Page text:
Monetary and fiscal policies are leading to ‘significant inflationary danger,’ economist Roger Bootle says

Roger Bootle
  • Economist Roger Bootle says monetary and fiscal policy is leading to “significant inflationary danger.”
  • Bootle said demographic changes, US-China tensions, and costly climate policies will only add to the problem.
  • The Fed and a number of other market commentators have maintained inflation will be “transitory.”
  • Sign up here for our daily newsletter, 10 Things Before the Opening Bell.

Monetary and fiscal policies are leading to “significant inflationary danger,” according to Capital Economics chairman Roger Bootle.

In an interview with Bloomberg on Wednesday, Bootle repeated his concerns about inflation and criticized other economists and market commentators for their view that monetary and fiscal policies aren’t important when it comes to rising costs.

“Money supply doesn’t matter. The stance of policy doesn’t matter. You’ve got all these cost reductions, and you’ve got competition. I find all this terribly funny because there’s been globalization in Venezuela, Zimbabwe, Turkey, and all the other countries that have had quite rapid inflation,” Bootle said.

“When it comes to it, it’s the stance of monetary policy, the buildup of these big-money balances in the hands of households. The stance of fiscal policy. The very low-interest rates. I think this is what really makes this a particularly dangerous thing,” he added.

Bootle went on to say that current inflationary pressures are not on the scale of what was seen in the 1970s, but demographic changes and increased costs due to US-China tensions and climate policies will add to inflationary pressures moving forward.

There has been a heated debate among economists, banks, and analysts about inflation recently. Some argue, as the Federal Reserve does, that inflation is only “transitory” and will settle down once supply chain issues resolve themselves.

Others, like Bootle, argue that a rapid increase in the money supply along with dovish Fed policy could lead to sustained rising costs.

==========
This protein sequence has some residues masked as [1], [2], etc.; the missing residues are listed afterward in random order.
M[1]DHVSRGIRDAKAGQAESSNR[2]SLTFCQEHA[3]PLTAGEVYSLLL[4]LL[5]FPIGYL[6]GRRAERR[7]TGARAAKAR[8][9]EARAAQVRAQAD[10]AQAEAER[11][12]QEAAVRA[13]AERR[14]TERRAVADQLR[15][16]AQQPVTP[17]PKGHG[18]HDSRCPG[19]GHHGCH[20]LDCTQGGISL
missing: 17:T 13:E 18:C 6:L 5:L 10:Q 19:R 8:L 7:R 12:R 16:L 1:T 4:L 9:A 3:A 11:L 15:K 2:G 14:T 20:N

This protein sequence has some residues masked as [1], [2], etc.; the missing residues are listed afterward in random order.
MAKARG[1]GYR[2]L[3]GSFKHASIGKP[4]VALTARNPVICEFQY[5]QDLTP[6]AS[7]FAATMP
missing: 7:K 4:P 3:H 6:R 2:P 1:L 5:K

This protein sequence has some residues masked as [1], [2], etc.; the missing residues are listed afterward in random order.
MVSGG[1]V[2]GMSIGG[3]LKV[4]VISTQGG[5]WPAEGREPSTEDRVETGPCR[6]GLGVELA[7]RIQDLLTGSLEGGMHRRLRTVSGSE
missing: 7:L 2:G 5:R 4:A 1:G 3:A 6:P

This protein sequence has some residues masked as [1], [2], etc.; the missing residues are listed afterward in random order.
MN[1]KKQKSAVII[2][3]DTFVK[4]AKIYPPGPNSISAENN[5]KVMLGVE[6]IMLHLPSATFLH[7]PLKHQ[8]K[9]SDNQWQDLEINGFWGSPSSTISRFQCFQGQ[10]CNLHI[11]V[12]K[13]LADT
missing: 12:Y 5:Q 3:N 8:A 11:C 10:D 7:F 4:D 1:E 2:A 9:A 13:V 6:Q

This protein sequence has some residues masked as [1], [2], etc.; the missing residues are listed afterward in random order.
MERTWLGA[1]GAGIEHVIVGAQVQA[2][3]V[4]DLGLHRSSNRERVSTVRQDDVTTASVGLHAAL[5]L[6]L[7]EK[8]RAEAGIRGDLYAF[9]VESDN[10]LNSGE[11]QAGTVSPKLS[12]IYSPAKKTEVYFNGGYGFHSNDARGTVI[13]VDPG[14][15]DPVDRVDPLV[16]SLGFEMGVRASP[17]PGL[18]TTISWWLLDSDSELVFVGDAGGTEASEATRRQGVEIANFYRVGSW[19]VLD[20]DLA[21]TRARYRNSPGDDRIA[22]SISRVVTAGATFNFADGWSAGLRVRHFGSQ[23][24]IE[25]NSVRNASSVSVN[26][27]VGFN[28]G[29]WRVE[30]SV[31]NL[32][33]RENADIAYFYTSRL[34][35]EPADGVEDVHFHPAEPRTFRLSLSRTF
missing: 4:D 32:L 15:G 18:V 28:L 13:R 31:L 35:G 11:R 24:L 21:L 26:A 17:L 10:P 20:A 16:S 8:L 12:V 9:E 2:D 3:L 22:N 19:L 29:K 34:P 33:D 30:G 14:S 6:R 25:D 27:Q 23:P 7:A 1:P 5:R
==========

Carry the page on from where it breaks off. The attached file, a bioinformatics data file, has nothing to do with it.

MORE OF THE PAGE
Despite the pandemic coming to an end, the Federal Reserve has pledged to maintain accommodative policies, including low-interest rates and aggressive asset purchases, until “substantial further progress” has been made toward employment goals.

After last week’s jobs report showed the US economy added 559,000 nonfarm payrolls in May, market commentators wondered if the Fed might change its tone.

Comments from Cleveland Federal Reserve President Loretta Mester in a CNBC interview on Friday showed the Fed appears to be doubling down on its view that substantial further progress needs to be made before they change policy.

“I view it as a solid employment report…But I would like to see further progress,” Mester said.

Roger Bootle’s new comments come on the back of Deutsche Bank’s recent warning of a global “time bomb” due to rising inflation if the Fed doesn’t act.

“The consequence of delay will be greater disruption of economic and financial activity than would otherwise be the case when the Fed does finally act,” Deutsche’s chief economist, David Folkerts-Landau, and others wrote in a note to clients.

“In turn, this could create a significant recession and set off a chain of financial distress around the world, particularly in emerging markets,” the team added.